What separates the world’s best web designers from the rest?

Q: What separates the world’s best web designers from the rest?

A: The pros appreciate that true design excellence can only be achieved with a great design process. 

Our new book “The Web Designer’s Roadmap” will help you consistently produce world-class web designs, time and time again. Before you jump into your next design, learn how the best of the best go about it – with insights and interviews from the likes of: Donald Norman, Daniel Burka, Shaun Inman, and a host of others design pros.

Join author Giovanni DiFeterici, as he walks you through the concept for the book, and what you’ll likely glean from it.

Watch Giovanni DiFeterici introduce The Web Designers Roadmap
As usual, we have a great launch special:

  • Save 50% when you order the PRINT and DIGITAL EPACK Bundle
  • Save 42% when you order the DIGITAL EPACK (epub + mobi + pdf versions)

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  • http://markadrake.com Mark Drake

    Just a question – but why does an advertisement like this get mixed into the blog entries on the home page? I expect the links from the home page to be articles with educating or informative information.

    It’s just my opinion, but as a frequent reader of the site this is just what I expect. I know you display ads and market your books and services, but could you not waste a blog entry on them and mix them into your normal article format?

    • http://thomasvanhoutte.be/ Thomas Vanhoutte

      Because blending advertisements into the ‘normal’ content is a way of maximizing the profit for that advertisement. I’ve seen it before many times. Even Facebook does it with their sponsored stories for example and twitter with promoted tweets.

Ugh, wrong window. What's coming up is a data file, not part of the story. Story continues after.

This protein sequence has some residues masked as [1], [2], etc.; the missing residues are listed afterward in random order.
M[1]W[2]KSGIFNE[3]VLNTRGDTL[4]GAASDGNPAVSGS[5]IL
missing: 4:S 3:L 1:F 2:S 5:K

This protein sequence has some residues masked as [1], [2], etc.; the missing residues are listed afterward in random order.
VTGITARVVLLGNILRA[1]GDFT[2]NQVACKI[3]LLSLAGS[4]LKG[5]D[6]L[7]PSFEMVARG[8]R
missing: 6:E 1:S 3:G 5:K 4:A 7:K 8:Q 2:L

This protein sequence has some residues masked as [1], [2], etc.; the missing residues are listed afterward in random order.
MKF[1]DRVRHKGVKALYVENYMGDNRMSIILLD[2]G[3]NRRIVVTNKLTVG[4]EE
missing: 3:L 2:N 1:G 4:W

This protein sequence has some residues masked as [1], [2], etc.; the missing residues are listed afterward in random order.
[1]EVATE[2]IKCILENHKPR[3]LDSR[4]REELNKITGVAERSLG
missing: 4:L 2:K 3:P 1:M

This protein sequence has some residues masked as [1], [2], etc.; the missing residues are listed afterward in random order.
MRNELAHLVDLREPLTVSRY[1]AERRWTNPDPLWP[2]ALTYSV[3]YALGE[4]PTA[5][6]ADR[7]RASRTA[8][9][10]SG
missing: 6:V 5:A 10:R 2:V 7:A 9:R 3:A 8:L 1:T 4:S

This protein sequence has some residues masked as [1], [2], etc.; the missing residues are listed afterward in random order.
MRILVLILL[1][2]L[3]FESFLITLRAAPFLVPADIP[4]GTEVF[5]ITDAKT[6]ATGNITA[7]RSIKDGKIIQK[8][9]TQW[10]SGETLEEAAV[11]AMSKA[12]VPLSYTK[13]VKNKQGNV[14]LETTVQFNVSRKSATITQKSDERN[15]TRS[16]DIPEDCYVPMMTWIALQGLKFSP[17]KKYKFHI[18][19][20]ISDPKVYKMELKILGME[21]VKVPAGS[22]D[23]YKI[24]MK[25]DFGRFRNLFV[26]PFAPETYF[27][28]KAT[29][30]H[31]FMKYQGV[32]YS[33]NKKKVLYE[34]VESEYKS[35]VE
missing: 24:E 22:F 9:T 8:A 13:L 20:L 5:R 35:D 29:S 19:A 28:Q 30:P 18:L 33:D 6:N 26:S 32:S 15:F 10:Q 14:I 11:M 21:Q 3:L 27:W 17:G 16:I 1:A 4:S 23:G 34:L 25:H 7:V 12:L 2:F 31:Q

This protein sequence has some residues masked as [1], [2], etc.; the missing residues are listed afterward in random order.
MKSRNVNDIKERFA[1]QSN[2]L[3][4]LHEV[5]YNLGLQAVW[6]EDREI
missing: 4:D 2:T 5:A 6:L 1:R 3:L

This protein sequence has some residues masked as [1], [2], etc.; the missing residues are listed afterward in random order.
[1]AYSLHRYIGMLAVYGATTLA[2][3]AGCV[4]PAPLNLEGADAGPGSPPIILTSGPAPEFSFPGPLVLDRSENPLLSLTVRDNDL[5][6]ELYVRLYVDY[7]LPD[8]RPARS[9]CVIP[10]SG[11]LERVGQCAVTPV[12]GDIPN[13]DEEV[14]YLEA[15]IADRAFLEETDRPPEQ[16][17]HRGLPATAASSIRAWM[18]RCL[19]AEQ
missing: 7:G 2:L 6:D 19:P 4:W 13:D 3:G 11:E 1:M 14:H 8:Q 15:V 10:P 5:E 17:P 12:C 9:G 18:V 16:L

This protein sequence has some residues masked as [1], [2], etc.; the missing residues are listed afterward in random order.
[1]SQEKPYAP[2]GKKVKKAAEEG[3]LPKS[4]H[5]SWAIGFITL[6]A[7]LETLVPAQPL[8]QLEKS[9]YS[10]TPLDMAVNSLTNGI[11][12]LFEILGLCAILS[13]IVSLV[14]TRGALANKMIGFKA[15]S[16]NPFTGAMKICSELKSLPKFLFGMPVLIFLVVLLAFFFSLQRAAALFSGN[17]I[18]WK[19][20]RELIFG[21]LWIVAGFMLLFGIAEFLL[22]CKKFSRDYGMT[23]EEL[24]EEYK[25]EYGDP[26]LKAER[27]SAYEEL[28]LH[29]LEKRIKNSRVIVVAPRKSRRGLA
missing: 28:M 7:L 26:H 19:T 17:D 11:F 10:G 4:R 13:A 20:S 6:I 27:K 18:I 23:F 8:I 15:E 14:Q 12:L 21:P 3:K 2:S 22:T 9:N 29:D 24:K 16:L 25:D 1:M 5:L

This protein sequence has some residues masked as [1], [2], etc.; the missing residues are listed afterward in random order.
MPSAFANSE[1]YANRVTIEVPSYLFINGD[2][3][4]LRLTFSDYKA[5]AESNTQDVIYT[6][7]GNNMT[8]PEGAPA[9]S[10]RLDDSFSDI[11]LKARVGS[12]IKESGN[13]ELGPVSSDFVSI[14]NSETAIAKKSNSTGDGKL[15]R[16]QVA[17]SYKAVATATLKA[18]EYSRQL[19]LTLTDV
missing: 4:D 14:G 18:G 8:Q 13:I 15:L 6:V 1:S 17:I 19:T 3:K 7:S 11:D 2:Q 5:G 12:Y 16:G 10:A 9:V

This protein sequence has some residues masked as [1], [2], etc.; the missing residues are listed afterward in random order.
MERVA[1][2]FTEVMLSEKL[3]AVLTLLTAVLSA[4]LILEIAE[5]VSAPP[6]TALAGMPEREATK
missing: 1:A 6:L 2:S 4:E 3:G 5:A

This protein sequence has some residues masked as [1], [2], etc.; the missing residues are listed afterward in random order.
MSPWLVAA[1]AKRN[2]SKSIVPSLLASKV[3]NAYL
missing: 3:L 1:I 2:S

If you are not interested after clicking the article (because it’s an ad – or any other reason) simply close it and don’t look back! ;-)

      • http://markadrake.com Mark Drake

        Blending advertisements into normal content may be what Facebook does, but it’s not what you should do if you want to keep people using your site, especially for those of us who have been turning to SitePoint since they started. And I’ve done my fair share of supporting SitePoint, I’ve purchased books and dedicated time on the forums – so my opinion, though it may be valued as the 2 cents it’s actually worth – is that this is a bad practice, providing a bad user experience, and alienates some of us who take it a little too seriously (because I don’t want this to keep happening).

    • http://www.mickg.co.nz Mick Gibson

      Hey Mark, hey Thomas

      Thanks for your feedback and comments about this post. I appreciate both of your points-of-view. I guess though, like everything in life it’s all about balance, and to be fair, we do keep the vast majority of our online content weighted towards adding immediate value and rewarding our readers with the insights they’re looking for. Every know and then we do however need to promote our ‘published’ content and that is what this post is about.

  • shiva

    I’m on your side Mark.

    • http://markadrake.com Mark Drake

      Thanks Shiva, I don’t think it’s too much to ask to not trick readers. I think SitePoint has a really good community (or had). I know I used to check this site every day because I knew it would be on topic – it was something I either wanted to read, or didn’t know I wanted to read until I did.

      It’s a rare thing to have a web site, newspaper, magazine that you know is going to be of some use every time you go to it.